In other words, I would appreciate a clarification of your argument. The privilege bit doesn't parse. If you're trying to suggest that the problem is getting worse for some reason, you haven't supported the notion yet.

Comment: Re:Incandescent will be best for the environment. (Score 1) 229

by Bill_the_Engineer (#47428647) Attached to: My most recent energy-saving bulbs last ...

Thanks for the suggestion, but I already have a high efficiency heat pump and according to the Geothermal Savings Calculator my annual cooling savings is only $471/yr (heating is only $255/yr).

At least by supplementing my electrical source with solar energy, I can use any possible excess on lighting or appliances.

Comment: Re:My daughter (Score 1) 200

Why assume 2200? In my experience, more things now rely on two digit years, not less. If a bad programmer today is coding something that never deals with historical records, only future dates, what is the incentive to be diligent about using four digit years? We've already established he's not very good, and if he even thought about, it, he probably assumes he won't be working 86 years from now when someone notices his bug.

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Journal: Mars, Ho! Chapter Twenty Nine

Journal by mcgrew

Destiny and me woke up at the same time the next morning. We cuddled a while, made love again, then made coffee and took a shower together while the robots made us steak and cheese omelettes and toast and hash browns. Destiny put on the news. There was something about a problem in one of the company's boat factories; some machinery malfunctioned and killed a guy. I sure took notice of that! They didn't really have much information about it, though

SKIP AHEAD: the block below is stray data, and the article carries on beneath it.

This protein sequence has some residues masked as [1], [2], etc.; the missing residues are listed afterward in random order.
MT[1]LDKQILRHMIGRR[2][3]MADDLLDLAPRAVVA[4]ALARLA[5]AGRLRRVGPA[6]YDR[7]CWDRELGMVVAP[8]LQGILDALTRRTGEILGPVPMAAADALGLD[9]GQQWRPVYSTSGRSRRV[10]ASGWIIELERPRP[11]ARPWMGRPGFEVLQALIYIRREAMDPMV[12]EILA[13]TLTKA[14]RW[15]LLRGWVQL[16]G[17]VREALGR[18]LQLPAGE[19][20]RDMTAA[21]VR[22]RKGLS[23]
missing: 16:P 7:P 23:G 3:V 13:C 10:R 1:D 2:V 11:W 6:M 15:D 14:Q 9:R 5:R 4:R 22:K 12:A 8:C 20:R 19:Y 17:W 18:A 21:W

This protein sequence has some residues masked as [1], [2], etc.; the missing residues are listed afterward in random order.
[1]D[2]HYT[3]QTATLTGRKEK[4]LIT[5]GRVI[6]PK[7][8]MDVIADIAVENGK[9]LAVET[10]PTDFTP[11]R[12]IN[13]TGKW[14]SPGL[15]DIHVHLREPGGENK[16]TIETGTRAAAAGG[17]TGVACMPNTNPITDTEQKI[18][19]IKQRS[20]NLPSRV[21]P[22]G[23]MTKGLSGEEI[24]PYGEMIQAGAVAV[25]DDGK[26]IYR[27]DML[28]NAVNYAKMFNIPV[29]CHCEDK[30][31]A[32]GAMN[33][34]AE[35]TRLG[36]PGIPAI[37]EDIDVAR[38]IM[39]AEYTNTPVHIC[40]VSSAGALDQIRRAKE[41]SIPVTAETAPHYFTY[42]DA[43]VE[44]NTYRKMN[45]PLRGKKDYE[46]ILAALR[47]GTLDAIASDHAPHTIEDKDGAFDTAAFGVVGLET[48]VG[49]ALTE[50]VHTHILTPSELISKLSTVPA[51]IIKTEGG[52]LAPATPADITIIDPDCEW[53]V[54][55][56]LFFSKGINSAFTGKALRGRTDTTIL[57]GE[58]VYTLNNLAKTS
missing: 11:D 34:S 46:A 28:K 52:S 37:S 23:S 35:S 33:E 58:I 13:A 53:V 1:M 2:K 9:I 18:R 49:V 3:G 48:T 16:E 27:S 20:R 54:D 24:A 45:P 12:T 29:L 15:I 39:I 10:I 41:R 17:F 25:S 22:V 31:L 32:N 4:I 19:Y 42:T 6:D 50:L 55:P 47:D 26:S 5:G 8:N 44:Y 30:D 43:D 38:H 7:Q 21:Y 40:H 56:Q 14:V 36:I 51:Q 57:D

Comment: Re:Sinking ship... (Score 1) 93

by Bill_the_Engineer (#47414209) Attached to: Rob Pardo Says Farewell To Blizzard

What killed guilds are the large number of teenagers who joined the game and over compensated for being a nobody at high school by being massive dicks online. They would act nice until they joined and then they would troll the guild channel and create "drama" all fucking night. You can /gkick them to the cows come home and you'll find put that they left an alt character behind to continue to fuck with the guild. We had trouble managing the banks because they would constantly raid it without putting anything of value back. Not to mention they felt entitled to a rank promotion after only being a member for a week and bitch when we tell them no because we only had 4 ranks in our guild to control access to the bank ("recruit", "member", "veteran", "Guild Master").

The guild I'm in now (when I'm online) only has about 250 characters (including alts) and because we are all working adults, we average around 11 to 17 people online during the evenings. We don't recruit anymore. We just invite friends we know personally or people who are raiding with us on a regular basis. We enjoy the Flex raid feature and do the regular raids too. We view the LFR feature positively since it allows us working folks to farm for gear that can be used during flex and regular 10-man and 25-man raids. The gear from LFR is not high enough to do anything worthwhile in the end games so it's a nice compromise.

Comment: I wish there were more stories like this (Score 4, Insightful) 90

by damn_registrars (#47413941) Attached to: The Billionaire Mathematician
Unfortunately, very few people who complete a PhD in this country go on to acheive much financially. Even as the chair of a math department his salary was dwarfed by that paid to the football coach of the same university. It is sad that research pays so poorly in this country in spite of its great benefits.